Cloudy Days and Connected Nights

With tablet and iPhone in hand and head in the clouds

Twitter Push on the iPhone. Your mileage may vary.

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When Apple announced Push Notifications as part of the OS 3.0 upgrade for the iPhone and iPod Touch, I was really uncertain of the value. I don’t do SMS so I am not used to my phone alerting me to incoming anything.

On the other hand I use Twitter fairly heavily (as maybe you guessed from all the Twitter client reviews on CDNNs), and when the first Twitter clients with Push for Mentions and Direct Messages began to appear, of course I had to try a few.

And I can say that I like it. I have three Twitter accounts and a total of maybe 500 friends and followers. I get a fair volume of @s and the occasional DM. For me push works. I like getting that audible alert on the phone when I am working on the computer to let me know of new mentions or messages. It is nice to be able to quickly look at the phone screen to see what’s up. It is nice not to have to load the @s and DMs every time I open my client (makes for faster opens on any client).

You should realize that none of these Push options is real time. The client server has to check Twitter for your @s and DMs, then send a push notification to the servers at Apple, who then sent it out to you. There appear to be time limits too. This can happen every 10 minutes, every 5, or every 3. Each developer who uses push has to determine the balance between practical and prompt, between timely and annoying.

That said, though, twitter push, for me, is good.

If you want it on your phone your current options are:

Single service Twitter Push apps which you buy separately and use in conjunction with your favorite Twitter client.

or

Twitter Clients with built in Push.

To my knowledge there are three Twitter Push apps currently in the store.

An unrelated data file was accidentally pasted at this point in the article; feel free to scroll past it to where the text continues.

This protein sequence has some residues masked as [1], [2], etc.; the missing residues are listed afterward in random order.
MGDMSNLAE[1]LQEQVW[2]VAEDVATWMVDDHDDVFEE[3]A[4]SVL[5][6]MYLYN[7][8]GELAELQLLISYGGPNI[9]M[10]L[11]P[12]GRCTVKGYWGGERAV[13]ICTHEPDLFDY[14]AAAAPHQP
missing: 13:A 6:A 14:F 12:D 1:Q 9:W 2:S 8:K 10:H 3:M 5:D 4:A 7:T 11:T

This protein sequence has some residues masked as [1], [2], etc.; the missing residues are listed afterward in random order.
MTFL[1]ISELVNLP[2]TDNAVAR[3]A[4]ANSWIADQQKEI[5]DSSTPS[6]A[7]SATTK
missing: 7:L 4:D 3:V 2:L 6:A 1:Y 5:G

Tweet Push: $.99, supports Twitterific, Tweetie, Twittelator, TwitterFon, and SimplyTweet Pro (that last is a puzzler since SimplyTweet Pro (see below) does its own pushing). Note: this is paid service. You pay so much per day, per Twitter account.

Boxcar: $2.99, supports Tweetie, Twitterific, TwitterFon, Twittelator, and Twinkle. Opens @s and DMs in the client of your choice. I bought this before I realized that it does not do multiple Twitter accounts. For me that is a killer. Of no use to me.

iTweetReply $1.99, current version opens Pushed @s and DMs in its own conversation view with limited Twitter features. Coming version will open both in Tweetie, Twitterific, TwitterFon, Twittelator Pro, or Twinkle. The app store description does not say it supports multiple accounts so I am assuming that is a NO.

There are currently three Twitter clients with built in Push.

iTwitter $2.99  was the first, but it only does Push between iTwitter users. Not very practical. Save your $2.99 until they get that worked out.

Twitbit $4.99, came next (by a hair), and is at least a competent Twitter client for the casual user. It lacks power features, and any unread counts or indications, but for most folks it will be fine. Version 1.0.1 is pending in the app store and will add the missing (???) Retweet and DM functions. It does multiple accounts.

SimplyTweet 2.0 $4.99, as previously reviewed, is a power Twitter client with a full feature set, and some features found no where else (easily reply to multiple tweets for one, and attach multiple pics to a single tweet for another). It does multiple accounts, has an elegant unread count, is fairly fast, and has a better than average UI. Push works well, and the author is tweeking the Push rate to make it even more responsive. (SimplyTweet is a one man show, and Hwee-Boon Yar has perhaps the most open and responsive development process I have seen. He responds to suggestions, often with new features,  and attempts to fix every issue brought to his attention.) The only features it lacks are 1) video upload, 2) audio upload, and 3) ping.fm or Facebook integration.

Now, if you are patient, TwitterFon has already promised Push by late summer, and I suspect both Tweetie and Twitterific will be forced to follow or they will begin to lose market share.

In the meantime, the only real option as far as I am concerned is SimplyTweet 2.0: great client with push…what more could you ask.

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Written by singraham

July 25, 2009 at 7:30 am

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